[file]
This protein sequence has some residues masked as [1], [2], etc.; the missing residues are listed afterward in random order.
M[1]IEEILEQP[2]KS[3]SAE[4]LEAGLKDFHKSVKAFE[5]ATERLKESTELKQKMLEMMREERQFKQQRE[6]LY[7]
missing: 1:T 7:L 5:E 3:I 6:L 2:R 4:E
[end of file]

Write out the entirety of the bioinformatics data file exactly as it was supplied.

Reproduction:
This protein sequence has some residues masked as [1], [2], etc.; the missing residues are listed afterward in random order.
M[1]IEEILEQP[2]KS[3]SAE[4]LEAGLKDFHKSVKAFE[5]ATERLKESTELKQKMLEMMREERQFKQQRE[6]LY[7]
missing: 1:T 7:L 5:E 3:I 6:L 2:R 4:E